Francesco Morlacchi – Saffo in Leucade, etc. (2003)

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Francesco Morlacchi – Saffo in Leucade, etc. (2003)

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1. Saffo in Leucade	 17:46  
2. La Rosa Appassita, Romanza 1 	4:19 
3. La Rosa Appassita, Romanza 2 	3:37 
4. La Rosa Appassita, Romanza 3 	3:21 
5. Anacreontica Odi D'Un Uom Che Muore 	2:40 
6. Lamento Del Conte Ugolino 		16:35 
7. Sonetta di Dante Venite A Intender		2:37

Patrizia Zanardi, soprano (1-5)
Gioacchino Zarrelli, baritone  (6-7)
Orchestra e Complessa Vocale In Canto (1)
Gabriele Catalucci, conductor (1) and piano (2-7)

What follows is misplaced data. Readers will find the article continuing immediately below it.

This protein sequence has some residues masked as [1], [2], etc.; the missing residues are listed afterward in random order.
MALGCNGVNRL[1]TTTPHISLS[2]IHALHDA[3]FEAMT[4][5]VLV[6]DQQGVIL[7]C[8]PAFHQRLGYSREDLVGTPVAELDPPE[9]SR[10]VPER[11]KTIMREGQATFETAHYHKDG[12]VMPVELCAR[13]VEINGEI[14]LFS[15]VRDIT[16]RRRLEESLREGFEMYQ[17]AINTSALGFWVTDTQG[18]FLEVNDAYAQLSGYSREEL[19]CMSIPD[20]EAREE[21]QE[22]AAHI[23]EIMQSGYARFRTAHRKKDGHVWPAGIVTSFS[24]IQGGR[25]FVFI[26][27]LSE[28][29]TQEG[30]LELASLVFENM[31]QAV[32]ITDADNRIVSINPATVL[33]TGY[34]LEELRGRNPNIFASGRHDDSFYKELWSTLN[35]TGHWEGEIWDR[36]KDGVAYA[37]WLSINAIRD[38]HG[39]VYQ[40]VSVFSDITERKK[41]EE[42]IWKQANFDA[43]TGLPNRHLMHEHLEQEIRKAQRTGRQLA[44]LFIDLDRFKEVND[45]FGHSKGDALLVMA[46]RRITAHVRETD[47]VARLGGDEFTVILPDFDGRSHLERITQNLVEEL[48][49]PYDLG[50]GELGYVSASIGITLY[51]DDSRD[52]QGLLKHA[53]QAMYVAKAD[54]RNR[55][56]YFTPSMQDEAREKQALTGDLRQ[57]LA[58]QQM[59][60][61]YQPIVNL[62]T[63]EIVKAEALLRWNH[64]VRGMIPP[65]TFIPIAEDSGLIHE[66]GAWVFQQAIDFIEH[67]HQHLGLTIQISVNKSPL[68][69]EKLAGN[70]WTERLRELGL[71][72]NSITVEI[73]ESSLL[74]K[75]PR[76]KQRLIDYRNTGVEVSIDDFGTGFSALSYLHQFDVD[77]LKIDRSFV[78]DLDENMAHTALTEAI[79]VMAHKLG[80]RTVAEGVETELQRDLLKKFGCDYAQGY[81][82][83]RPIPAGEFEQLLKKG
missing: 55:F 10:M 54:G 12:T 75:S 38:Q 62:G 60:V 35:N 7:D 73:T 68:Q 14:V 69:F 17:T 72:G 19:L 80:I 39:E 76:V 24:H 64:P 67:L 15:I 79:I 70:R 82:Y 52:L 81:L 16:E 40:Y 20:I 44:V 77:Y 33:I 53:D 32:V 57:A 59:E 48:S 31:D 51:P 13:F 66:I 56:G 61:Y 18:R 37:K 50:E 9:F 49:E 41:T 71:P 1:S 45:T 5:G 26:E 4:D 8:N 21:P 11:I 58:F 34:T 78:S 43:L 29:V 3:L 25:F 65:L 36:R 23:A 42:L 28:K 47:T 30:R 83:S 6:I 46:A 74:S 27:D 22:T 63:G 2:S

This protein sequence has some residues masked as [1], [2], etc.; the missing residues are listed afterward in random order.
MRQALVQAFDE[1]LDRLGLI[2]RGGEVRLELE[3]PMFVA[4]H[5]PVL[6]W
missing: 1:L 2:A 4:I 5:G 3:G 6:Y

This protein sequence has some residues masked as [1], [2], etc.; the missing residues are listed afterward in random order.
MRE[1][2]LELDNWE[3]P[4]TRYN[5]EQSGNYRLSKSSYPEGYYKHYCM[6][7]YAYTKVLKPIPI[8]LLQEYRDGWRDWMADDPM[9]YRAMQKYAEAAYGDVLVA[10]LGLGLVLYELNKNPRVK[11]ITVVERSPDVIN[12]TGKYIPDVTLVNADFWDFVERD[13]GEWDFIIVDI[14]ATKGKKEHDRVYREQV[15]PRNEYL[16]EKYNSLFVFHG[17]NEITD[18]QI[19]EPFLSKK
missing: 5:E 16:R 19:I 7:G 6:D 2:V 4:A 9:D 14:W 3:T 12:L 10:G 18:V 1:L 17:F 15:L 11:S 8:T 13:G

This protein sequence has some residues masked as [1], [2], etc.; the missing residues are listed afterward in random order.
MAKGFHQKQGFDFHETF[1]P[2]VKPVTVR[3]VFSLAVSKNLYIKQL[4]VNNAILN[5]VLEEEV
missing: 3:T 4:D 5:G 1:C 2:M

Morlacchi began composing music at an early age having studied with his uncle, L. Mazzetti, and L. Caruso, who was the director of a music school in Perugia. His first compositions were a mass and an oratorio. Between 1803-04 Morlacchi was studying with Zingarelli and Mattei. Having composed a cantata, "Te Deum" and a "Pater noster," Morlacchi debutted his first opera "Il poeta in campagna" in 1807. Successful in these endeavors, Morlacchi received a number of commissions resulting in the composition of the operas "La principessa per ripiego" and "Le Danaidi." These operas premiered in 1809 and 1810 respectively. In the latter year he was asked to travel to Dresden to work with the Italian Opera. By 1811 he was installed as the Kapellmeister for life. With diverse performing talents -- being able to play the violin, piano, clarinet, flute, bassoon, horn and cello -- Morlacchi became highly respected by the musicians in Dresden. He also displayed a great talent in recognizing and recruiting exceptional voices. As the Kapellmeister of the Italian Opera in Dresden Morlacchi demonstrated great skill in presentations of operas and oratorios including Bach's "St Matthew Passion" and Handel's "Messiah." The composition of operas continued during his directorship and included "Il nuovo barbiere di Siviglia," "La simplicetta di Pirna," "Il Colombo" and "Il rinnegato" all of which demonstrated an heretofore untapped depth in the character and quality of his compositions. His operas were punctuated with expression, ornamentation, meritorious and meticulous treatment of the vocal score, energetic climaxes and textured rhythms and instrumentation. The death of Morlacchi was one of the contributing factors to the decline of the Italian opera in Dresden. --- Keith Johnson,

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